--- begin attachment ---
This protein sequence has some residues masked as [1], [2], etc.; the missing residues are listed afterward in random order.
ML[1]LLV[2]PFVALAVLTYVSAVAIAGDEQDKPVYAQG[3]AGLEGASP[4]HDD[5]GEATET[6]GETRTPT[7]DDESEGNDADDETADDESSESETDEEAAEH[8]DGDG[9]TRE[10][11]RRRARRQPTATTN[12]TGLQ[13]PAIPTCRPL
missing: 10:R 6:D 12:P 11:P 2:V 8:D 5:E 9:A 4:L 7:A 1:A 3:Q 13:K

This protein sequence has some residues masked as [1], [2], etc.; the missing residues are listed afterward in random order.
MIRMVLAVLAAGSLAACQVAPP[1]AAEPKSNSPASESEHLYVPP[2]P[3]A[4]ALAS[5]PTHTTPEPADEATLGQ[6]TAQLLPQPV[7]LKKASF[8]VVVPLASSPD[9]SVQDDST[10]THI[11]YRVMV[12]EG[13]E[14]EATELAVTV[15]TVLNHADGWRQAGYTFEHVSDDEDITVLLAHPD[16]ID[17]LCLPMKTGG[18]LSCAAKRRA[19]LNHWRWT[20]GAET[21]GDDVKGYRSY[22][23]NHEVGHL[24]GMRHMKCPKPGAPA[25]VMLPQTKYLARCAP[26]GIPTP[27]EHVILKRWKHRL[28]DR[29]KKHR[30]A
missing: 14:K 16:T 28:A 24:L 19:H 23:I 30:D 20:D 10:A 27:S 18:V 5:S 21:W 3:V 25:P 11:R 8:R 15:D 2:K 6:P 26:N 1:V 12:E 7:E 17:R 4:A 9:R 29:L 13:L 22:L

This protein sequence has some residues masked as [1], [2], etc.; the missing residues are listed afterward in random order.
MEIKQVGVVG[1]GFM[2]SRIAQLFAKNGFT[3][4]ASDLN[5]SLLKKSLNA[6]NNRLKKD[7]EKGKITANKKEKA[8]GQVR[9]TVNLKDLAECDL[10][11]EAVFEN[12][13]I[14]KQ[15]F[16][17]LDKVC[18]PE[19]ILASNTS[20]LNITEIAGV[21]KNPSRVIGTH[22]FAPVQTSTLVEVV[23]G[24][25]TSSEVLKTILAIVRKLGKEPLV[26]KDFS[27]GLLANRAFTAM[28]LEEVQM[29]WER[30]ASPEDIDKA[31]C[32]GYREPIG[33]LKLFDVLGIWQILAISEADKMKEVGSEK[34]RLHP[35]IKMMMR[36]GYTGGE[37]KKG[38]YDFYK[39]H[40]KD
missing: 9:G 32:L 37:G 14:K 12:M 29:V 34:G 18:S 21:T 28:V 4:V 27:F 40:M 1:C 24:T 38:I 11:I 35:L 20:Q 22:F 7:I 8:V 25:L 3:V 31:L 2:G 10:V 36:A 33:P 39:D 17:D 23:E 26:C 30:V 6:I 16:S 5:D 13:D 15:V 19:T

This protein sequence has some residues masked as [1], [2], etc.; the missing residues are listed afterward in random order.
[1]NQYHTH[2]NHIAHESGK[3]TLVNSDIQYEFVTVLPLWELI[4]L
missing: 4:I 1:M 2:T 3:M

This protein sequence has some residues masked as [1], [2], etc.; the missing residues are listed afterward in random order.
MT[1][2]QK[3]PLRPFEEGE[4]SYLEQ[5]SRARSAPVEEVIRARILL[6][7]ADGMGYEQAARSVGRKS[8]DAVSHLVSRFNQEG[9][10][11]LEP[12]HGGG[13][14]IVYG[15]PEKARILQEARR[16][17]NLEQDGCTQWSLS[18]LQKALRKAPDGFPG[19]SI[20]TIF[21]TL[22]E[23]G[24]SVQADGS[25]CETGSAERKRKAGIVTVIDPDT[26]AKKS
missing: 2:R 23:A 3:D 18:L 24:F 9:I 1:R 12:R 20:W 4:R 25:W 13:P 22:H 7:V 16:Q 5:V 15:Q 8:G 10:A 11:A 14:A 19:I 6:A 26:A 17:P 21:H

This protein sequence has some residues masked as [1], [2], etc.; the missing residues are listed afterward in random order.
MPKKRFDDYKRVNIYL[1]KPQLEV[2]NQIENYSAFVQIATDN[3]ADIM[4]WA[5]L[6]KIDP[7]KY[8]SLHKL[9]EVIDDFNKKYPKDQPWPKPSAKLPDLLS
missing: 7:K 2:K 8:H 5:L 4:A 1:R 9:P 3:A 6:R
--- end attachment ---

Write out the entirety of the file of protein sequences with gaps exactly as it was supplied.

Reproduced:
This protein sequence has some residues masked as [1], [2], etc.; the missing residues are listed afterward in random order.
ML[1]LLV[2]PFVALAVLTYVSAVAIAGDEQDKPVYAQG[3]AGLEGASP[4]HDD[5]GEATET[6]GETRTPT[7]DDESEGNDADDETADDESSESETDEEAAEH[8]DGDG[9]TRE[10][11]RRRARRQPTATTN[12]TGLQ[13]PAIPTCRPL
missing: 10:R 6:D 12:P 11:P 2:V 8:D 5:E 9:A 4:L 7:A 1:A 3:Q 13:K

This protein sequence has some residues masked as [1], [2], etc.; the missing residues are listed afterward in random order.
MIRMVLAVLAAGSLAACQVAPP[1]AAEPKSNSPASESEHLYVPP[2]P[3]A[4]ALAS[5]PTHTTPEPADEATLGQ[6]TAQLLPQPV[7]LKKASF[8]VVVPLASSPD[9]SVQDDST[10]THI[11]YRVMV[12]EG[13]E[14]EATELAVTV[15]TVLNHADGWRQAGYTFEHVSDDEDITVLLAHPD[16]ID[17]LCLPMKTGG[18]LSCAAKRRA[19]LNHWRWT[20]GAET[21]GDDVKGYRSY[22][23]NHEVGHL[24]GMRHMKCPKPGAPA[25]VMLPQTKYLARCAP[26]GIPTP[27]EHVILKRWKHRL[28]DR[29]KKHR[30]A
missing: 14:K 16:T 28:A 24:L 19:H 23:I 30:D 20:D 10:A 27:S 18:V 5:S 21:W 3:V 25:P 11:R 8:R 15:D 2:K 6:P 26:N 1:V 12:E 7:E 17:R 4:A 9:R 29:L 13:L 22:L

This protein sequence has some residues masked as [1], [2], etc.; the missing residues are listed afterward in random order.
MEIKQVGVVG[1]GFM[2]SRIAQLFAKNGFT[3][4]ASDLN[5]SLLKKSLNA[6]NNRLKKD[7]EKGKITANKKEKA[8]GQVR[9]TVNLKDLAECDL[10][11]EAVFEN[12][13]I[14]KQ[15]F[16][17]LDKVC[18]PE[19]ILASNTS[20]LNITEIAGV[21]KNPSRVIGTH[22]FAPVQTSTLVEVV[23]G[24][25]TSSEVLKTILAIVRKLGKEPLV[26]KDFS[27]GLLANRAFTAM[28]LEEVQM[29]WER[30]ASPEDIDKA[31]C[32]GYREPIG[33]LKLFDVLGIWQILAISEADKMKEVGSEK[34]RLHP[35]IKMMMR[36]GYTGGE[37]KKG[38]YDFYK[39]H[40]KD
missing: 9:G 32:L 37:G 14:K 12:M 29:V 34:G 18:S 21:T 28:V 4:V 27:F 40:M 1:C 24:T 38:I 11:I 35:L 20:Q 22:F 7:I 8:V 25:L 3:V 31:L 2:G 10:V 36:A 33:P 39:D 17:D 23:E 26:C 30:V 6:I 16:S 5:D 13:D 15:V 19:T

This protein sequence has some residues masked as [1], [2], etc.; the missing residues are listed afterward in random order.
[1]NQYHTH[2]NHIAHESGK[3]TLVNSDIQYEFVTVLPLWELI[4]L
missing: 4:I 1:M 2:T 3:M

This protein sequence has some residues masked as [1], [2], etc.; the missing residues are listed afterward in random order.
MT[1][2]QK[3]PLRPFEEGE[4]SYLEQ[5]SRARSAPVEEVIRARILL[6][7]ADGMGYEQAARSVGRKS[8]DAVSHLVSRFNQEG[9][10][11]LEP[12]HGGG[13][14]IVYG[15]PEKARILQEARR[16][17]NLEQDGCTQWSLS[18]LQKALRKAPDGFPG[19]SI[20]TIF[21]TL[22]E[23]G[24]SVQADGS[25]CETGSAERKRKAGIVTVIDPDT[26]AKKS
missing: 2:R 23:A 3:D 18:L 24:F 9:I 1:R 12:R 20:W 4:R 25:W 13:P 22:H 7:V 16:Q 5:V 15:Q 8:G 10:A 11:A 14:A 19:I 6:A 26:A 17:P 21:H

This protein sequence has some residues masked as [1], [2], etc.; the missing residues are listed afterward in random order.
MPKKRFDDYKRVNIYL[1]KPQLEV[2]NQIENYSAFVQIATDN[3]ADIM[4]WA[5]L[6]KIDP[7]KY[8]SLHKL[9]EVIDDFNKKYPKDQPWPKPSAKLPDLLS
missing: 7:K 2:K 8:H 5:L 4:A 1:R 9:P 3:A 6:R